“Today I can not sleep. You talking is all day.”
My teammates don’t really speak English, but this guy does. Well, at the every least I can understand him.
“Sorry man. I… On Skype… My friends… It’s my birthday,” I slowly said back to him in terms he could comprehend.
“You birthday? Happy Birthday!”
I hadn’t really mentioned it to anyone here or back home. That’s Facebook’s job, anyway. I went hard at both our practices in the humid arena in Ulsan, South Korea, and only mentioned the birthday as an apology. I was talking during my usual naptime, which I now know is also my neighboring teammates' naptime. We live in dorms in Ulsan, so you can hear pretty much anything down the hallway, especially if that thing is as loud as I tend to be on the phone.
After dinner, I walked up to the third floor where my room is located, and had to shield my eyes from all the naked Koreans wandering the halls. I’ll never quite get that. I mean, honestly, when I was a kid, I would have bet that I would never see a naked Korean man with a huge bush sitting cross-legged enjoying a cigarette. I would have bet anything! Now I don’t even know a world where that doesn’t exist. My teammates enjoy being naked. I guess that’s life.
I got back to my room and flipped open my computer. I turned my iTunes onto “shuffle” mode and opened my e-mail. As I went through the usual BOOMTHO!-related emails, Five For Fighting’s song 100 Years came on. WTF. It’s actually pretty sad to listen to if it’s your birthday and you’re not 15 years old. Honestly it was almost as emotional as drinking and Drake-ing, but I had no desire to call an ex in the end. I couldn’t really figure out why the song was getting to me, or why I didn’t care about my birthday, or why I generally haven’t been too impressed (think McKayla) with anything lately.
Not impressed. Not even a little.
I came up with a few quick answers when I thought about the question “Why am I not hyped?”
1. I spend all my birthdays alone. Part of the Job requirement. I’ve had two birthdays in the company of friends since becoming a pro. I’m used to not being too hyped.
2. 29 is not a dope age. It’s not a bad age either, it’s just not dope as far as ages go. I feel like I basically turned 30. And no: 30 is not the new 20. Granted, I party harder than most 20 year olds, but it’s more refined. There are few things in life more annoying than a 20 year old thought process, or a 20 year old party, or a 20 year old girl. 30 is more like the new 25. I can deal with 25. I remember my mom calling 20 year olds “kids” when she was like 35, and I would argue with her. Sorry, mom. Those kids be trippin’.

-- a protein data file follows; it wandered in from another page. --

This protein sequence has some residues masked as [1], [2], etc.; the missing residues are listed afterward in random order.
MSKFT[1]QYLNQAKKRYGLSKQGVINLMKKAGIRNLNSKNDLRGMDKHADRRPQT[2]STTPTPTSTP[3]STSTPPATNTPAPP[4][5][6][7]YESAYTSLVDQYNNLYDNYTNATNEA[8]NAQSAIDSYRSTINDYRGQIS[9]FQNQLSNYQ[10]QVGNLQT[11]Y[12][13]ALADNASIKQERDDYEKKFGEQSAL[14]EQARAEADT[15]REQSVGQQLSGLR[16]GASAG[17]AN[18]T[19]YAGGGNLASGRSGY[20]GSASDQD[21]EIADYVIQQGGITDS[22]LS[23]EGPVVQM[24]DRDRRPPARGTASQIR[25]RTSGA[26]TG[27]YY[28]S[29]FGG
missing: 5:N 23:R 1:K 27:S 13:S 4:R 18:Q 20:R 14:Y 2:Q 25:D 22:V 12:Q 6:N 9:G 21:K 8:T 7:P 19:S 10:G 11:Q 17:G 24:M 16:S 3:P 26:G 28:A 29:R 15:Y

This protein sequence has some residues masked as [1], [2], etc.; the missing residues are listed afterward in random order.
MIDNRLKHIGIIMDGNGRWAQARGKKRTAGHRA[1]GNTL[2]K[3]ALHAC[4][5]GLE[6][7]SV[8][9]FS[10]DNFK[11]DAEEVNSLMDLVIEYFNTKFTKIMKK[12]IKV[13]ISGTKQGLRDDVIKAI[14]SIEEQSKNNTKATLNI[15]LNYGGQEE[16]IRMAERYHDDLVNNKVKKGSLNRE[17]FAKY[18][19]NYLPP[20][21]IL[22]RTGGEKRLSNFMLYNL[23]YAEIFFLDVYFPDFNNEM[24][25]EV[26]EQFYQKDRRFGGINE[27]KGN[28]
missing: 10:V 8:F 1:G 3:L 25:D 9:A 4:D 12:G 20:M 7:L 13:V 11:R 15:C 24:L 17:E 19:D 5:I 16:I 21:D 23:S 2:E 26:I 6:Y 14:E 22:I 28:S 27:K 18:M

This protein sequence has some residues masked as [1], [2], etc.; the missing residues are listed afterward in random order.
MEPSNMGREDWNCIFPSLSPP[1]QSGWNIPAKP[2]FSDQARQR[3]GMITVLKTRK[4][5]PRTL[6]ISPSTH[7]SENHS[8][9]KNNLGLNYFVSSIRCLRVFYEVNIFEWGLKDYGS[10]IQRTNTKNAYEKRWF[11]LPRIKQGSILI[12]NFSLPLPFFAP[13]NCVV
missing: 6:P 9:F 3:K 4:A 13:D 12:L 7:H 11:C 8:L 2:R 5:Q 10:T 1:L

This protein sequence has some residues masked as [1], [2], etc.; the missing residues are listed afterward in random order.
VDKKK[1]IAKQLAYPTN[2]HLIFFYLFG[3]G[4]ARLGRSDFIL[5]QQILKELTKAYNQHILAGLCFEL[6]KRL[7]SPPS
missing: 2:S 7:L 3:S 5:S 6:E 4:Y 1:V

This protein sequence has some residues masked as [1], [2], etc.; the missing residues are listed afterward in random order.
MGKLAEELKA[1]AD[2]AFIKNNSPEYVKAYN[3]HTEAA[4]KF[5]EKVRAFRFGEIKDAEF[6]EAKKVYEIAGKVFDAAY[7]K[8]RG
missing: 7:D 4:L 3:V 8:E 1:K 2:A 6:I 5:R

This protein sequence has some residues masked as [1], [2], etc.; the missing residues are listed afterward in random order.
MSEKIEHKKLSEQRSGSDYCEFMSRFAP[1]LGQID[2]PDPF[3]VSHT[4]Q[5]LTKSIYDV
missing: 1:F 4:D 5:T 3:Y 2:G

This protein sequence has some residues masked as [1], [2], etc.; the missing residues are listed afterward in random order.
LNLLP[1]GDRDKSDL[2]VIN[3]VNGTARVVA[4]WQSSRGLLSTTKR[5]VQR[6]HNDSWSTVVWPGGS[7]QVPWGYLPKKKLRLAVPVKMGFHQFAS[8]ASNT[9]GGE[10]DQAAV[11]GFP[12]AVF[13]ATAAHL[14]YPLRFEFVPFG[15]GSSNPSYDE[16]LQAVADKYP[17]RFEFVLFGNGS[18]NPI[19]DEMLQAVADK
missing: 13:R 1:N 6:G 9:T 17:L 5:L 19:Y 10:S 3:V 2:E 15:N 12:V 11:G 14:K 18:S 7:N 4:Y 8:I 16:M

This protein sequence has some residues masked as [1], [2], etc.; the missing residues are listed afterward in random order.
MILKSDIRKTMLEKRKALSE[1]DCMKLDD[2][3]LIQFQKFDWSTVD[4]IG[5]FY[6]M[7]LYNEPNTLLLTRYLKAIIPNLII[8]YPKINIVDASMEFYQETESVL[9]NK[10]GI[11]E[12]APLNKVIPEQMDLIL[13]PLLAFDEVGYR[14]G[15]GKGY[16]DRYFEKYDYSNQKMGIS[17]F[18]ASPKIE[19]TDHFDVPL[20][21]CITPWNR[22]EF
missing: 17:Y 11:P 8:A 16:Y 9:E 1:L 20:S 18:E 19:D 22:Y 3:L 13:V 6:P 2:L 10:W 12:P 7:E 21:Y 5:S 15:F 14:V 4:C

“Do I look like 20 is awesome? Well, no. It’s not.” (I’m actually 18 here.)
3. Everything I do that’s awesome is now pretty par for the course. When I was 24 and came back from France with a boatload of money, it was awesome. At 30 a ton of people I know are making moves. It’s actually expected that I have some cash and can do grown-man things. Gross. I mean, cool. But I mean gross that I’m that age.
My buddy was complaining to me the other day that this girl he’s dating always wants to go to nice restaurants. He actually thinks she’s using him to go to nice dinners. Really? You’re 30, bro. Get it together. Your multiple “Hot-Dog-On-A-Stick” date days may be over, player. I know mine are.
Those were the easy answers. It had to be more than that. As it so happens, I was going through my old hard drive so I could put my old toomuchrodbenson.com (TMRB) posts back up on our new site teamboomtho.com. I read through a couple from around my birthday back in 2007. Holy balls. I used to be so different. I mean… I was the same, but I had so much hope! So many lofty goals! The NBA seemed like a crazy unattainable goal, but one that was just within my reach. It’s amazing to read my own words, thinking I haven’t changed a bit, but realizing that my spirit was so much stronger. I had goals that drove me to improve every aspect of my life. Absolutely bonkers, yo. Or bananas? Or whatever. I was in NYC when I wrote them.